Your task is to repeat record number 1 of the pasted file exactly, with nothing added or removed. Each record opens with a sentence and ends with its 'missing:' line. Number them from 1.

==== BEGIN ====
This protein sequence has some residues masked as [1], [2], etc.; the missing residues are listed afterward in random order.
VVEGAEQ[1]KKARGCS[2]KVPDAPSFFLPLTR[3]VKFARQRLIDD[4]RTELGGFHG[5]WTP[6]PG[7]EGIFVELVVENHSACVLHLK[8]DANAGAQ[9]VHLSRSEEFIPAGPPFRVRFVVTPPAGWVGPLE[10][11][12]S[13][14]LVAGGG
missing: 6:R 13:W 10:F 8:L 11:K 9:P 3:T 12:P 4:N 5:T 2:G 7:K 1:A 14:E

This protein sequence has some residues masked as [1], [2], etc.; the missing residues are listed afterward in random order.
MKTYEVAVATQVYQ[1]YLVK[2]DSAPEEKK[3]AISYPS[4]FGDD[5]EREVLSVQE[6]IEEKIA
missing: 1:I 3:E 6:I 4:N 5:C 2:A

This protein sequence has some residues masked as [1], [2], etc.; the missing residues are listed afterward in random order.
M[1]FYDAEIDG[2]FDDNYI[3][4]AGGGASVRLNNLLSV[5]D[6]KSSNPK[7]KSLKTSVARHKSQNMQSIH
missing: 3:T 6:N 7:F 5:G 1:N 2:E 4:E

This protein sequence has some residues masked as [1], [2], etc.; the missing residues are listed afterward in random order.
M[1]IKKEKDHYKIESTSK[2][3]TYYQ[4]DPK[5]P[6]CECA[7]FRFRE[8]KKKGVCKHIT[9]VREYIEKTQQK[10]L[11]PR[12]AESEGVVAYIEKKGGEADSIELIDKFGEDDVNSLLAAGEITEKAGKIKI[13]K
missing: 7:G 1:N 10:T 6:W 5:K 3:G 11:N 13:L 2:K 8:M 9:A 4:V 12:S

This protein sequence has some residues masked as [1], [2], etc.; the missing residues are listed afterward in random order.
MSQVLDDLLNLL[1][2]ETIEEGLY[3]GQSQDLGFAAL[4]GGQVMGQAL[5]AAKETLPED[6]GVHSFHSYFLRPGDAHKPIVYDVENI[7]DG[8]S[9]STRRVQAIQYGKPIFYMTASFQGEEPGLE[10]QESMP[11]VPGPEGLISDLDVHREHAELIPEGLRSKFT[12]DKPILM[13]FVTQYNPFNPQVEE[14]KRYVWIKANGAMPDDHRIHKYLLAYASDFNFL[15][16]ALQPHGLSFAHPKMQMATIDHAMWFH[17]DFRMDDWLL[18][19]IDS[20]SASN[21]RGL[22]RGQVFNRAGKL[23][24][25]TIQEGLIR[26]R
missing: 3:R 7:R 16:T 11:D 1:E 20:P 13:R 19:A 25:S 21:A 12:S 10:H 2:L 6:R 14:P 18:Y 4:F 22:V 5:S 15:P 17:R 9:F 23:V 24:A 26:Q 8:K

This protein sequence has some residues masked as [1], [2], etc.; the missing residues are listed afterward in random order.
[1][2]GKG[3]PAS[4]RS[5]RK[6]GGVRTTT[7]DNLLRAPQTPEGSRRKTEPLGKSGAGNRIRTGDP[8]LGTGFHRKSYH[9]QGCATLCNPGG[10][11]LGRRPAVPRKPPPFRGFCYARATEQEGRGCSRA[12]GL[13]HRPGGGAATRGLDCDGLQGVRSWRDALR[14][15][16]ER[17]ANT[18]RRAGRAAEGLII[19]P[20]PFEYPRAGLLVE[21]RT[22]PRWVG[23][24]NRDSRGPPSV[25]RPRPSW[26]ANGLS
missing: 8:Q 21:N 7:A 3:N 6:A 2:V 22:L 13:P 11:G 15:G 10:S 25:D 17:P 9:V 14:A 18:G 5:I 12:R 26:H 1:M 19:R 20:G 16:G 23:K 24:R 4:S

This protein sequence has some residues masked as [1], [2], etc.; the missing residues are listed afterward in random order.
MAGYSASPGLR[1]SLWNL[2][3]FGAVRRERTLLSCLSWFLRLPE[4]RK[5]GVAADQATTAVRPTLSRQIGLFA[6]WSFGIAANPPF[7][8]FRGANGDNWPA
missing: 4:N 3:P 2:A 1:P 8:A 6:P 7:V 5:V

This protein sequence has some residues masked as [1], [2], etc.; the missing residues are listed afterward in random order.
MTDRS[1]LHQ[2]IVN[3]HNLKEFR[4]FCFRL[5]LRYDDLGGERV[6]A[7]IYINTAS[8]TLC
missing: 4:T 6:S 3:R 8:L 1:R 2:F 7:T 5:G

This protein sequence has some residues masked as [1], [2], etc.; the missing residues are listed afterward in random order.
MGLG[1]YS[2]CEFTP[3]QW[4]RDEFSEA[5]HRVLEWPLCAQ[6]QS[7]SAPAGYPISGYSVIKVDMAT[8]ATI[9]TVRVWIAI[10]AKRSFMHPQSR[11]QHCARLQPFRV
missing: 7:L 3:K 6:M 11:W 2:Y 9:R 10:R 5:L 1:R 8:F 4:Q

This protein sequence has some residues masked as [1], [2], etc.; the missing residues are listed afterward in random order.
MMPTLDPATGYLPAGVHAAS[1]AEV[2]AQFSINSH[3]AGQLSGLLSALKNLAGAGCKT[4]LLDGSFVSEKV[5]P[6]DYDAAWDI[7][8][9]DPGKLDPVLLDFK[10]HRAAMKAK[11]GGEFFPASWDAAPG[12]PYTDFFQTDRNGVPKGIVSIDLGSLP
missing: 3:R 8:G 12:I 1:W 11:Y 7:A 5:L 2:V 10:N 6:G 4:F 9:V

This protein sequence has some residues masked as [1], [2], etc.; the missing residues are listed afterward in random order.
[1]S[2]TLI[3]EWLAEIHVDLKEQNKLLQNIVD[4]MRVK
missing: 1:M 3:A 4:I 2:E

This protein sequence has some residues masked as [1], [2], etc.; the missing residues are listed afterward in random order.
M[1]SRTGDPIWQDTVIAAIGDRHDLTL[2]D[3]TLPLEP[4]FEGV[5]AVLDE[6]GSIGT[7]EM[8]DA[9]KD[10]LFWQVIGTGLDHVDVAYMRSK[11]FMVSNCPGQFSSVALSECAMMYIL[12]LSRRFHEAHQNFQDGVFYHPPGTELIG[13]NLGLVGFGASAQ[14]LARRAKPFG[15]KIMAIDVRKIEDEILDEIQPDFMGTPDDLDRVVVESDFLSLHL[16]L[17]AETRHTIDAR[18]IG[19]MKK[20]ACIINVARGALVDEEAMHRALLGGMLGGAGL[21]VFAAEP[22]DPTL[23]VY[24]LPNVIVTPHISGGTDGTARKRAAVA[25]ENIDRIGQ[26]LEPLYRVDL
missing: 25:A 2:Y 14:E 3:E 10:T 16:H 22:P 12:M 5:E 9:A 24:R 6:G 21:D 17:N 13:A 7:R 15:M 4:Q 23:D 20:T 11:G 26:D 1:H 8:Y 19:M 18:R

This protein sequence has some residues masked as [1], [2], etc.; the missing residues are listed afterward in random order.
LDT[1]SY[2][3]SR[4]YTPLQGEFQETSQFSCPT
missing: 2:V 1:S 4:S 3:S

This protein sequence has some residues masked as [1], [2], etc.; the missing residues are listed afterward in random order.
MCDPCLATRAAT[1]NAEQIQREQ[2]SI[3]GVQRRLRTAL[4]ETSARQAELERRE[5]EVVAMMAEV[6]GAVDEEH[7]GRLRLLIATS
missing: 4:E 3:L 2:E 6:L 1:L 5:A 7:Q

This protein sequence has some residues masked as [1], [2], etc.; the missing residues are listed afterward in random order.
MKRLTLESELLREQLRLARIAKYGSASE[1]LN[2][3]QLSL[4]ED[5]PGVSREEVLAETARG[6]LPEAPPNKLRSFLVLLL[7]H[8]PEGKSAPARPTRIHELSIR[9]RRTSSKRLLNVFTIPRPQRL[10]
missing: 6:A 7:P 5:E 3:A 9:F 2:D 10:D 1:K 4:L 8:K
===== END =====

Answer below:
This protein sequence has some residues masked as [1], [2], etc.; the missing residues are listed afterward in random order.
VVEGAEQ[1]KKARGCS[2]KVPDAPSFFLPLTR[3]VKFARQRLIDD[4]RTELGGFHG[5]WTP[6]PG[7]EGIFVELVVENHSACVLHLK[8]DANAGAQ[9]VHLSRSEEFIPAGPPFRVRFVVTPPAGWVGPLE[10][11][12]S[13][14]LVAGGG
missing: 6:R 13:W 10:F 8:L 11:K 9:P 3:T 12:P 4:N 5:T 2:G 7:K 1:A 14:E